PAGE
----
Another advantage of ANS is that we can slightly perturb the initialization procedure using a pseudo-random number generator initialized with cryptographic key (e.g. and also the number of block): for example choosing between the lowest weight symbol and the second best one.
This way we simultaneously get a decent encryption practically for free.

The advantage of Huffman is that we can adaptively modify the tree on the run, but we could also do it in ANS - switch some appearances between symbols and renumerate the following ones ... but it would be costly for a large table.

About materials, the recent paper should be more readable and here is a poster gathering basic information. 6. The advantage of Huffman is that we can adaptively modify the tree on the run, but we could also do it in ANS - switch some appearances between symbols and renumerate the following ones ... but it would be costly for a large table.
Indeed, even for Huffman, this is a costly operation.
I guess the most common algorithm used is the Vitter one, and it is way slower than any standard implementation. In the end, it's not even better than just cutting data into smaller blocks, with an optimal header tree into each one of them.

My guess : block-based algorithms are not meant to be per-symbol adaptive. It just puts them too far away from their comfort zone.
Per-symbol statistic adaptation is best achieved using Matt's BAC (Binary Arithmetic Coding) and ABS (Asymetric Binary System).

Btw, another potential advantage of Huffman is that the header can be smaller :
since it's enough to tell the number of bits, it's typically possible to encode this value using 4 bits or even less. But for arithmetic coding, and for FSE, it's necessary to provide the exact frequency, which costs more bits.
It may not sound like much, but these added bits translate into heavier header, and put a lower limit to the size of input blocks for the algorithm to remain efficient. As a consequence, anything that can improve this header size is welcomed. 7. Btw, another potential advantage of Huffman is that the header can be smaller :
since it's enough to tell the number of bits, it's typically possible to encode this value using 4 bits or even less. But for arithmetic coding, and for FSE, it's necessary to provide the exact frequency, which costs more bits.
It may not sound like much, but these added bits translate into heavier header, and put a lower limit to the size of input blocks for the algorithm to remain efficient. As a consequence, anything that can improve this header size is welcomed.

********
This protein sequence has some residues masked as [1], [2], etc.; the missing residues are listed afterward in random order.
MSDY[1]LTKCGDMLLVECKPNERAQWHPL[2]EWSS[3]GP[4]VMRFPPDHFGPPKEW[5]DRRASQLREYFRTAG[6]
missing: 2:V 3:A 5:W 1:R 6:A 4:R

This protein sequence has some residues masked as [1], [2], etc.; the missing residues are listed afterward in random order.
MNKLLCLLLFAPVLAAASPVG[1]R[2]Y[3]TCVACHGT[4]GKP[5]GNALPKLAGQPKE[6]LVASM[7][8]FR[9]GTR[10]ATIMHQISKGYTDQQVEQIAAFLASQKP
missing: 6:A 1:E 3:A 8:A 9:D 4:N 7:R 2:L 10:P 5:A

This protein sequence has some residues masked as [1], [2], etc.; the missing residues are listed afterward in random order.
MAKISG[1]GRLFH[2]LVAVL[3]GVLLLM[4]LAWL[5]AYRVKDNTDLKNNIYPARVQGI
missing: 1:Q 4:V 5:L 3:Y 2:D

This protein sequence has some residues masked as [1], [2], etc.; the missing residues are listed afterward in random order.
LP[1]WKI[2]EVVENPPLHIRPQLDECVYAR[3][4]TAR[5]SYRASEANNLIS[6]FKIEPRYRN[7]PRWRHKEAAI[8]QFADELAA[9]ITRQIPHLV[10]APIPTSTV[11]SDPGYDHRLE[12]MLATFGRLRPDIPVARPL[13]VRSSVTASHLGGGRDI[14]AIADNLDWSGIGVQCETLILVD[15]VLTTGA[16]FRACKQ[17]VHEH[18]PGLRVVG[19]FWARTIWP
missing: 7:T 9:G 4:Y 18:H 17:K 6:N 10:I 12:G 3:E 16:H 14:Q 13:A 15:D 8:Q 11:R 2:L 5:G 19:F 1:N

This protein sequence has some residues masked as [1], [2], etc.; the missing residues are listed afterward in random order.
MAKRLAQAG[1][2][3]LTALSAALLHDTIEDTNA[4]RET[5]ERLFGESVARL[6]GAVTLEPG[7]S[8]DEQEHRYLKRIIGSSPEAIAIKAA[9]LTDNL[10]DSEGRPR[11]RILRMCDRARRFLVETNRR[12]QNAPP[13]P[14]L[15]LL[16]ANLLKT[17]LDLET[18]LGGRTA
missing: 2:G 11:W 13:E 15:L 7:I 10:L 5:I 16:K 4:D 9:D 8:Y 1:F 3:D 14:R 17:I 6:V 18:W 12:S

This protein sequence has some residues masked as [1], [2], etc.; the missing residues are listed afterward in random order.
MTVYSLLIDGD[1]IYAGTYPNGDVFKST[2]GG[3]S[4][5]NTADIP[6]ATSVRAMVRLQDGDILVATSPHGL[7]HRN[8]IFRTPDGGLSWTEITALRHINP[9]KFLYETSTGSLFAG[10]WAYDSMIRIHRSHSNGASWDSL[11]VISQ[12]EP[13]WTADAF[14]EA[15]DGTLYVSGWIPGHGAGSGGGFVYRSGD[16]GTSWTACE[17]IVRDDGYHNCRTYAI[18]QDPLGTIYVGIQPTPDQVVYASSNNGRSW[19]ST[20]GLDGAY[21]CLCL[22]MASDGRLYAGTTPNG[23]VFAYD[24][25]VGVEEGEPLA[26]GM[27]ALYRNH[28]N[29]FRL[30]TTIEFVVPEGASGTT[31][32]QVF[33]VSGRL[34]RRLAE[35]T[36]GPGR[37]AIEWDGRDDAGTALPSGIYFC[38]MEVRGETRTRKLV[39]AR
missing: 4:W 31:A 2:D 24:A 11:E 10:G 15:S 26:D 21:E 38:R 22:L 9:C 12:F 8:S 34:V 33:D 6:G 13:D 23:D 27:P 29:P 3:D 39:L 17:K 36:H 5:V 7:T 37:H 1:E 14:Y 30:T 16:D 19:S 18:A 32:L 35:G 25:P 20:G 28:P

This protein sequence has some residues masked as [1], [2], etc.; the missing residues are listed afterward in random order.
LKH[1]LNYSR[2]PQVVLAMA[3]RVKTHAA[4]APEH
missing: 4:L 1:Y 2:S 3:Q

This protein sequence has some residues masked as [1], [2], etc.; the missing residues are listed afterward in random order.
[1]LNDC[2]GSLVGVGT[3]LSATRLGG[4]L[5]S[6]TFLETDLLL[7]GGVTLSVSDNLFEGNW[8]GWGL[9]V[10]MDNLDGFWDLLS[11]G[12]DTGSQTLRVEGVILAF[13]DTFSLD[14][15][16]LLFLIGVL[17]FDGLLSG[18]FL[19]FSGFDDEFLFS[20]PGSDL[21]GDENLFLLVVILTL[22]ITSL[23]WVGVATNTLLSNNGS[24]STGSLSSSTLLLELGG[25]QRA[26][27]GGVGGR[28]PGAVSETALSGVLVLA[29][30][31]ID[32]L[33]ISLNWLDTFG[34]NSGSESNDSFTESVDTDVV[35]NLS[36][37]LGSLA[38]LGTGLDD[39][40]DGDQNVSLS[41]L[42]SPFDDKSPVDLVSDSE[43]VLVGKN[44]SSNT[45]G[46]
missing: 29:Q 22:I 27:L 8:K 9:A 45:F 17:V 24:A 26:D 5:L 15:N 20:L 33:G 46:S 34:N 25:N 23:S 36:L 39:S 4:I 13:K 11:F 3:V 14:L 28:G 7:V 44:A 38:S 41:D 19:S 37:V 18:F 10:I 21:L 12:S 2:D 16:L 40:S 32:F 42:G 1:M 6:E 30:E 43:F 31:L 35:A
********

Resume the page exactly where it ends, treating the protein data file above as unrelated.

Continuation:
You can store logarithms instead of exact frequencies. What matters is code lengths and logarithms are just that. You can fit a logarithm of single frequency in one byte - I think that would be enough. 8. what's the difference between logarithm of frequency and bit length?  9. Basically, there's no difference other than that Huffman implies integral bit lengths, while we don't need to comply with that in case of arithmetic coding.

In fact, we can do some sort of hybrid mode, ie store fixed-point logairthms for few most frequent values and then for the rest store integral logarithms using the usual tricks for compacting bit lengths. 10. Piotr: since our goal is optimal usage of codespace, it seems that optimal solution is to store all freqs as fixed-precision logarithms. f.e. with 8 binary digits: 0.0101 0001, 0.0001 0111, 0.0000 0101, 0.0000 0001..

Cyan, your bitflushing code supposes that nbBitsOut+nbBitsOut2<=25 11. Piotr: since our goal is optimal usage of codespace, it seems that optimal solution is to store all freqs as fixed-precision logarithms. f.e. with 8 binary digits: 0.0101 0001, 0.0001 0111, 0.0000 0101, 0.0000 0001..
That's what I was talking about.

The precision of frequency of infrequent symbols doesn't contribute much to compression ratio improvement (over Huffman) so we can provide bit lengths rounded to integers for most symbols, as I said, saving on header space and probably saving space in general. 12. The optimal solution was ultimately found by one of Shannon's own pupils, David A. Huffman, almost by chance. His version became immensely popular, not least because he could prove, a few years later, that his construction method was optimal : there was no way to build a better distribution.
Huffman is optimal, given its assumptions. Optimal is a slippery word, because nothing can be optimal without assumptions, and using the right assumptions, anything can be optimal.